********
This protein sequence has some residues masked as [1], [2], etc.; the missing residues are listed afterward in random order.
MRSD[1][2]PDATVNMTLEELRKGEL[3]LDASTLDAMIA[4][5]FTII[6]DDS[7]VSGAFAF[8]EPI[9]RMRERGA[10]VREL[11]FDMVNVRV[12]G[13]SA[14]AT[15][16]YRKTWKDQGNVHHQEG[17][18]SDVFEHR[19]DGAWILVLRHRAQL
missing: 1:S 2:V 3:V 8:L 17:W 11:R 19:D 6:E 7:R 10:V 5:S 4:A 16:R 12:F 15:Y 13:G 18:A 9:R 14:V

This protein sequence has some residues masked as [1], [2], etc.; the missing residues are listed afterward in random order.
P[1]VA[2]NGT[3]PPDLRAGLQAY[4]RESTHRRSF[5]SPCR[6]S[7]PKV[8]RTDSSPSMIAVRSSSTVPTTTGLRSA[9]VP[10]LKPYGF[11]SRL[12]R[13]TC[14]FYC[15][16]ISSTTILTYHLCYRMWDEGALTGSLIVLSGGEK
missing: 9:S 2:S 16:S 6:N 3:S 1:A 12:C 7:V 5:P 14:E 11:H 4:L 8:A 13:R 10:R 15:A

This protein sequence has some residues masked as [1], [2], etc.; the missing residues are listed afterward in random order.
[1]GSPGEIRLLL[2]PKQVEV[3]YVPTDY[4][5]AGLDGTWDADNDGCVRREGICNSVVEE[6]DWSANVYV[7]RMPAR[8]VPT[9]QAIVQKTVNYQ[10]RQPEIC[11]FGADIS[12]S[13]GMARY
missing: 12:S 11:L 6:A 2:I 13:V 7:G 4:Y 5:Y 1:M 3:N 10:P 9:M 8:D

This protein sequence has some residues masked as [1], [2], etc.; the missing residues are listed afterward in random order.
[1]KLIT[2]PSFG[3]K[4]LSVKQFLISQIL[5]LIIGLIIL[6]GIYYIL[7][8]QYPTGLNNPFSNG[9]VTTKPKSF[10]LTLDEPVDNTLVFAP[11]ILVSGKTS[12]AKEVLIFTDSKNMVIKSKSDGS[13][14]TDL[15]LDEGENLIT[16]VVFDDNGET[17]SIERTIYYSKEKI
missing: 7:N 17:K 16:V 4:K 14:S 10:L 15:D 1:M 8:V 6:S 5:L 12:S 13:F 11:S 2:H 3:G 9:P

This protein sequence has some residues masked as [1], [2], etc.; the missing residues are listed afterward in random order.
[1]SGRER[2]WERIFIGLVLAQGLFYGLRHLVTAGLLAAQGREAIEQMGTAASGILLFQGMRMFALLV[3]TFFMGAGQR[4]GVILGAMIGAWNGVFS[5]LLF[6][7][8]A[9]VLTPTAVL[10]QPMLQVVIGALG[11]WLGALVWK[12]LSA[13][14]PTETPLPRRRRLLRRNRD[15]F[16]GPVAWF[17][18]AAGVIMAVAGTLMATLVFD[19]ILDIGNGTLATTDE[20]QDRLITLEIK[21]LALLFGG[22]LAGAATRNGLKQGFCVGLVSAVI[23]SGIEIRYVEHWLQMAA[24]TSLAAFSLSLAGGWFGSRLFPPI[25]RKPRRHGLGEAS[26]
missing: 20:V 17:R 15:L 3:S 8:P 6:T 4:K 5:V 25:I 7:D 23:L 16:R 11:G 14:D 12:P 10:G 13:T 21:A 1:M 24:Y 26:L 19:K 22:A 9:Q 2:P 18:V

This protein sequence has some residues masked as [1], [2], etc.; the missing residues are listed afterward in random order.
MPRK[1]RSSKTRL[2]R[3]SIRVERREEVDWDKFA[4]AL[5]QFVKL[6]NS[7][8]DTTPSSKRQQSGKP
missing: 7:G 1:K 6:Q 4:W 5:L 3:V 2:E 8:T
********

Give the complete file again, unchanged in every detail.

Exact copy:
This protein sequence has some residues masked as [1], [2], etc.; the missing residues are listed afterward in random order.
MRSD[1][2]PDATVNMTLEELRKGEL[3]LDASTLDAMIA[4][5]FTII[6]DDS[7]VSGAFAF[8]EPI[9]RMRERGA[10]VREL[11]FDMVNVRV[12]G[13]SA[14]AT[15][16]YRKTWKDQGNVHHQEG[17][18]SDVFEHR[19]DGAWILVLRHRAQL
missing: 1:S 2:V 3:V 8:L 17:W 11:R 19:D 6:E 7:R 10:V 5:S 4:A 16:R 12:F 15:Y 13:G 18:A 9:R 14:V

This protein sequence has some residues masked as [1], [2], etc.; the missing residues are listed afterward in random order.
P[1]VA[2]NGT[3]PPDLRAGLQAY[4]RESTHRRSF[5]SPCR[6]S[7]PKV[8]RTDSSPSMIAVRSSSTVPTTTGLRSA[9]VP[10]LKPYGF[11]SRL[12]R[13]TC[14]FYC[15][16]ISSTTILTYHLCYRMWDEGALTGSLIVLSGGEK
missing: 9:S 2:S 16:S 6:N 3:S 1:A 12:C 7:V 5:P 14:E 11:H 4:L 8:A 13:R 10:R 15:A

This protein sequence has some residues masked as [1], [2], etc.; the missing residues are listed afterward in random order.
[1]GSPGEIRLLL[2]PKQVEV[3]YVPTDY[4][5]AGLDGTWDADNDGCVRREGICNSVVEE[6]DWSANVYV[7]RMPAR[8]VPT[9]QAIVQKTVNYQ[10]RQPEIC[11]FGADIS[12]S[13]GMARY
missing: 12:S 11:L 6:A 2:I 13:V 7:G 4:Y 5:Y 1:M 3:N 10:P 9:M 8:D

This protein sequence has some residues masked as [1], [2], etc.; the missing residues are listed afterward in random order.
[1]KLIT[2]PSFG[3]K[4]LSVKQFLISQIL[5]LIIGLIIL[6]GIYYIL[7][8]QYPTGLNNPFSNG[9]VTTKPKSF[10]LTLDEPVDNTLVFAP[11]ILVSGKTS[12]AKEVLIFTDSKNMVIKSKSDGS[13][14]TDL[15]LDEGENLIT[16]VVFDDNGET[17]SIERTIYYSKEKI
missing: 7:N 17:K 16:V 4:K 14:S 10:L 15:D 1:M 8:V 6:S 5:L 12:S 13:F 11:S 2:H 3:G 9:P

This protein sequence has some residues masked as [1], [2], etc.; the missing residues are listed afterward in random order.
[1]SGRER[2]WERIFIGLVLAQGLFYGLRHLVTAGLLAAQGREAIEQMGTAASGILLFQGMRMFALLV[3]TFFMGAGQR[4]GVILGAMIGAWNGVFS[5]LLF[6][7][8]A[9]VLTPTAVL[10]QPMLQVVIGALG[11]WLGALVWK[12]LSA[13][14]PTETPLPRRRRLLRRNRD[15]F[16]GPVAWF[17][18]AAGVIMAVAGTLMATLVFD[19]ILDIGNGTLATTDE[20]QDRLITLEIK[21]LALLFGG[22]LAGAATRNGLKQGFCVGLVSAVI[23]SGIEIRYVEHWLQMAA[24]TSLAAFSLSLAGGWFGSRLFPPI[25]RKPRRHGLGEAS[26]
missing: 20:V 17:R 15:L 3:S 8:P 6:T 4:K 5:V 25:I 7:D 23:L 16:R 11:G 14:D 12:P 10:G 13:T 21:A 1:M 24:Y 26:L 19:K 22:A 9:Q 2:P 18:V

This protein sequence has some residues masked as [1], [2], etc.; the missing residues are listed afterward in random order.
MPRK[1]RSSKTRL[2]R[3]SIRVERREEVDWDKFA[4]AL[5]QFVKL[6]NS[7][8]DTTPSSKRQQSGKP
missing: 7:G 1:K 6:Q 4:W 5:L 3:V 2:E 8:T